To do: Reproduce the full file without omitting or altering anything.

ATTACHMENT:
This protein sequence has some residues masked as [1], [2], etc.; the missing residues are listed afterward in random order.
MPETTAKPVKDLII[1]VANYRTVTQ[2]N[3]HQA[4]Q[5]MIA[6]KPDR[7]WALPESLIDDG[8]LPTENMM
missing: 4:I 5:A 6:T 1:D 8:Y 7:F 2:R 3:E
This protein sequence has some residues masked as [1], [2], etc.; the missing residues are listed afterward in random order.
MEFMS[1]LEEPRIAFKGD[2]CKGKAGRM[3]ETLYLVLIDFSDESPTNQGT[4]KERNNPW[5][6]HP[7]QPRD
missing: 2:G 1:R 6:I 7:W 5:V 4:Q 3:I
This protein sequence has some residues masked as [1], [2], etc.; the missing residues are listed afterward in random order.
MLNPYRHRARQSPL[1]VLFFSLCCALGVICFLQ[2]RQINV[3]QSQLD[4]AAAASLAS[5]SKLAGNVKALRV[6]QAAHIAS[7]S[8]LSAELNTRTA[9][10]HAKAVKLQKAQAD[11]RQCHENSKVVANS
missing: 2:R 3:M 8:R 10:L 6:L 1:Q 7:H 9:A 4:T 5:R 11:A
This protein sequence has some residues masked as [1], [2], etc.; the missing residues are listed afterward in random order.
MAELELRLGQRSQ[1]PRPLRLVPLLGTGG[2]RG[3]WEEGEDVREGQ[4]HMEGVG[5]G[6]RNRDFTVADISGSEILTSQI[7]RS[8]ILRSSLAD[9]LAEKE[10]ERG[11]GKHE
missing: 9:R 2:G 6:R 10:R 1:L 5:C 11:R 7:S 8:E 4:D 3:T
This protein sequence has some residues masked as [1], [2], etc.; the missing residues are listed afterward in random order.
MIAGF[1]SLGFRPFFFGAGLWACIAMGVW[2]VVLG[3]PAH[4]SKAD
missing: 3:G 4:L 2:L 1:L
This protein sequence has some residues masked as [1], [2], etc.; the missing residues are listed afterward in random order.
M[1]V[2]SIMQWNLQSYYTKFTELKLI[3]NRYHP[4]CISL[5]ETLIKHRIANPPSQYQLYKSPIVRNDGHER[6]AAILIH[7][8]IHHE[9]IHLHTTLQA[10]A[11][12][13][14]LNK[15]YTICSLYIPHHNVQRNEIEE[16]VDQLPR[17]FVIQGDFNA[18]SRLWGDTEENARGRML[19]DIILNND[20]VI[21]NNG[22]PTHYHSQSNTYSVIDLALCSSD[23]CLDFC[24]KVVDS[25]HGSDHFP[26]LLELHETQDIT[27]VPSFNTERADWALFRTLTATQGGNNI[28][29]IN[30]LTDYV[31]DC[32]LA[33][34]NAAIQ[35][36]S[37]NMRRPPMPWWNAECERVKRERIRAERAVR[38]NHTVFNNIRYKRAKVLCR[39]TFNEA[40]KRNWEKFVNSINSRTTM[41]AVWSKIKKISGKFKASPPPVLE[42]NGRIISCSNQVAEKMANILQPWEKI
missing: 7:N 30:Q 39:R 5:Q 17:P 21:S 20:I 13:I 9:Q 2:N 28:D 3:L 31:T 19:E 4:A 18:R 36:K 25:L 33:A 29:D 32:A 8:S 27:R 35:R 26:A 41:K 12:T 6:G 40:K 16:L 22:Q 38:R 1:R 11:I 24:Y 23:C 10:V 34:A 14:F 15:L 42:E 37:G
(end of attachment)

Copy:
This protein sequence has some residues masked as [1], [2], etc.; the missing residues are listed afterward in random order.
MPETTAKPVKDLII[1]VANYRTVTQ[2]N[3]HQA[4]Q[5]MIA[6]KPDR[7]WALPESLIDDG[8]LPTENMM
missing: 4:I 5:A 6:T 1:D 8:Y 7:F 2:R 3:E
This protein sequence has some residues masked as [1], [2], etc.; the missing residues are listed afterward in random order.
MEFMS[1]LEEPRIAFKGD[2]CKGKAGRM[3]ETLYLVLIDFSDESPTNQGT[4]KERNNPW[5][6]HP[7]QPRD
missing: 2:G 1:R 6:I 7:W 5:V 4:Q 3:I
This protein sequence has some residues masked as [1], [2], etc.; the missing residues are listed afterward in random order.
MLNPYRHRARQSPL[1]VLFFSLCCALGVICFLQ[2]RQINV[3]QSQLD[4]AAAASLAS[5]SKLAGNVKALRV[6]QAAHIAS[7]S[8]LSAELNTRTA[9][10]HAKAVKLQKAQAD[11]RQCHENSKVVANS
missing: 2:R 3:M 8:R 10:L 6:L 1:Q 7:H 9:A 4:T 5:R 11:A
This protein sequence has some residues masked as [1], [2], etc.; the missing residues are listed afterward in random order.
MAELELRLGQRSQ[1]PRPLRLVPLLGTGG[2]RG[3]WEEGEDVREGQ[4]HMEGVG[5]G[6]RNRDFTVADISGSEILTSQI[7]RS[8]ILRSSLAD[9]LAEKE[10]ERG[11]GKHE
missing: 9:R 2:G 6:R 10:R 1:L 5:C 11:R 7:S 8:E 4:D 3:T
This protein sequence has some residues masked as [1], [2], etc.; the missing residues are listed afterward in random order.
MIAGF[1]SLGFRPFFFGAGLWACIAMGVW[2]VVLG[3]PAH[4]SKAD
missing: 3:G 4:L 2:L 1:L
This protein sequence has some residues masked as [1], [2], etc.; the missing residues are listed afterward in random order.
M[1]V[2]SIMQWNLQSYYTKFTELKLI[3]NRYHP[4]CISL[5]ETLIKHRIANPPSQYQLYKSPIVRNDGHER[6]AAILIH[7][8]IHHE[9]IHLHTTLQA[10]A[11][12][13][14]LNK[15]YTICSLYIPHHNVQRNEIEE[16]VDQLPR[17]FVIQGDFNA[18]SRLWGDTEENARGRML[19]DIILNND[20]VI[21]NNG[22]PTHYHSQSNTYSVIDLALCSSD[23]CLDFC[24]KVVDS[25]HGSDHFP[26]LLELHETQDIT[27]VPSFNTERADWALFRTLTATQGGNNI[28][29]IN[30]LTDYV[31]DC[32]LA[33][34]NAAIQ[35][36]S[37]NMRRPPMPWWNAECERVKRERIRAERAVR[38]NHTVFNNIRYKRAKVLCR[39]TFNEA[40]KRNWEKFVNSINSRTTM[41]AVWSKIKKISGKFKASPPPVLE[42]NGRIISCSNQVAEKMANILQPWEKI
missing: 7:N 30:Q 39:R 5:Q 17:P 21:S 20:I 13:I 9:Q 2:N 28:D 3:L 31:T 19:E 4:A 18:R 36:K 25:L 33:A 29:D 32:A 8:S 27:R 35:R 26:A 41:K 12:T 6:G 40:K 16:L 22:Q 38:R 1:R 11:I 24:Y 23:C 10:V 34:A 14:F 15:L 42:E 37:G